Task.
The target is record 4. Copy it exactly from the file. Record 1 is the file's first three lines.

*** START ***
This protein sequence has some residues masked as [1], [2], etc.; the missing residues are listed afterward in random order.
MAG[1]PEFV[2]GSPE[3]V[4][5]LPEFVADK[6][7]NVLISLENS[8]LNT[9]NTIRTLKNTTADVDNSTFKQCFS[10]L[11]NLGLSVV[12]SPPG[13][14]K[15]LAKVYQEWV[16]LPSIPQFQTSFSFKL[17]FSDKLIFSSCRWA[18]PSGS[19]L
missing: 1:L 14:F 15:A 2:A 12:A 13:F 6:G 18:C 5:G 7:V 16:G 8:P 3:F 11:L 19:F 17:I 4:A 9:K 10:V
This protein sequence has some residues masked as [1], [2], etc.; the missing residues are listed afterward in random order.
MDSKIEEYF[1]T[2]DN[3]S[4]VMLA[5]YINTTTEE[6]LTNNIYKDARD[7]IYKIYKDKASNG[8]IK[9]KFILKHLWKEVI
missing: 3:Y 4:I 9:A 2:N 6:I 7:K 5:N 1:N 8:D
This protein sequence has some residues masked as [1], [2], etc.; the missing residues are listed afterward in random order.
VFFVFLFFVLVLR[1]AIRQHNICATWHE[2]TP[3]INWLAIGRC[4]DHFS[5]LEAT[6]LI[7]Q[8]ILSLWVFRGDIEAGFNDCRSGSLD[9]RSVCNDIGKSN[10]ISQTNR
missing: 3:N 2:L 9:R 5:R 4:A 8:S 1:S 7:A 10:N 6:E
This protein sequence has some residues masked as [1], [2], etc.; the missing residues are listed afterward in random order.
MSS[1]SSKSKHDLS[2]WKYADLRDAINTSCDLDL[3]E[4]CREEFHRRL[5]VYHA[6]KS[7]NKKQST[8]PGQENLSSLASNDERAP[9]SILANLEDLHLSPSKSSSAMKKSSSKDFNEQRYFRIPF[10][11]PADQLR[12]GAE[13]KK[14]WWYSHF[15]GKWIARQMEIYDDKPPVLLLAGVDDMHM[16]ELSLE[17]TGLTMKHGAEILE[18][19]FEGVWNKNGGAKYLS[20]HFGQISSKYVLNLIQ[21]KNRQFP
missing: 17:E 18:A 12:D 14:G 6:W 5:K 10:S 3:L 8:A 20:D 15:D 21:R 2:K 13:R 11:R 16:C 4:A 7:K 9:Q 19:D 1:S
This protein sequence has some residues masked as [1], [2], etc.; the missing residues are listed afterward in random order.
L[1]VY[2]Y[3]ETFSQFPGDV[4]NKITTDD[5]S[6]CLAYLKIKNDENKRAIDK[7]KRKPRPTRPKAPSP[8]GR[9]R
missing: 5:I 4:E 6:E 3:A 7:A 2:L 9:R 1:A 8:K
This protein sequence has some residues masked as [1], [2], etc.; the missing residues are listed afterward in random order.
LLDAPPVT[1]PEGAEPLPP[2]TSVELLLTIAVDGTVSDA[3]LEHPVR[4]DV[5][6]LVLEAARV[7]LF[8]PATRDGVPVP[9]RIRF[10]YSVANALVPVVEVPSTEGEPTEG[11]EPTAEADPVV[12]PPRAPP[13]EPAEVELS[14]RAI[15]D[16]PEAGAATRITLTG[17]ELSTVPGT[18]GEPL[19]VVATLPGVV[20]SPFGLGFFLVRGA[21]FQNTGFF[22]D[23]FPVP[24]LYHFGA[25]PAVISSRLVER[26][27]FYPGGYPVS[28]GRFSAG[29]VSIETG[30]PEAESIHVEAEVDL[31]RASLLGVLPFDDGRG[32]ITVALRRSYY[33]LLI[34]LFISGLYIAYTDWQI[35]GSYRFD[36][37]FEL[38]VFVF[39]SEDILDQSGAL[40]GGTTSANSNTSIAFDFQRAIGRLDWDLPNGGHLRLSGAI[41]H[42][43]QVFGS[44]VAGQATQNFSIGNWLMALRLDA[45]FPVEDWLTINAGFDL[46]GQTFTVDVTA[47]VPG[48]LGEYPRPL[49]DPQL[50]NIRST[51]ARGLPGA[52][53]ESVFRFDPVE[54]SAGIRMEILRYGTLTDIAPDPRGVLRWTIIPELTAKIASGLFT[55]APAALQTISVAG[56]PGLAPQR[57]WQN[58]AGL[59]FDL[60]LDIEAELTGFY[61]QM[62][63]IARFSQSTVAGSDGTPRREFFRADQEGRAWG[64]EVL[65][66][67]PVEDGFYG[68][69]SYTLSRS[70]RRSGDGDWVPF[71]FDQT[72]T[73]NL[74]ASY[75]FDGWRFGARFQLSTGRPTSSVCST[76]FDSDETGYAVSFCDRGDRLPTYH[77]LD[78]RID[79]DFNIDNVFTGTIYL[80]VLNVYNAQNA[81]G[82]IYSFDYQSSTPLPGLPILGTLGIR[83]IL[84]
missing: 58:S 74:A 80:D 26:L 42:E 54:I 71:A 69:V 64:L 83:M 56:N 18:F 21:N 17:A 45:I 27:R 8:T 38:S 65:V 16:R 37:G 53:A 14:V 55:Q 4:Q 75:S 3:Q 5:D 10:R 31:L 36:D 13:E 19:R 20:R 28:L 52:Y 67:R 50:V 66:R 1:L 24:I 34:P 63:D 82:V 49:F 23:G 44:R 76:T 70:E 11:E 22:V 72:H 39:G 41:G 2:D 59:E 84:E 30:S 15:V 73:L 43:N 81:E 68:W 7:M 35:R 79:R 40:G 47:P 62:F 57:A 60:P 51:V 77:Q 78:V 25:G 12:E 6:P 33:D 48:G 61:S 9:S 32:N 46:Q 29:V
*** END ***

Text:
This protein sequence has some residues masked as [1], [2], etc.; the missing residues are listed afterward in random order.
MSS[1]SSKSKHDLS[2]WKYADLRDAINTSCDLDL[3]E[4]CREEFHRRL[5]VYHA[6]KS[7]NKKQST[8]PGQENLSSLASNDERAP[9]SILANLEDLHLSPSKSSSAMKKSSSKDFNEQRYFRIPF[10][11]PADQLR[12]GAE[13]KK[14]WWYSHF[15]GKWIARQMEIYDDKPPVLLLAGVDDMHM[16]ELSLE[17]TGLTMKHGAEILE[18][19]FEGVWNKNGGAKYLS[20]HFGQISSKYVLNLIQ[21]KNRQFP
missing: 17:E 18:A 12:D 14:G 6:W 5:K 10:S 3:L 8:A 20:D 15:D 21:R 2:K 13:R 11:R 16:C 4:A 7:K 9:Q 19:D 1:S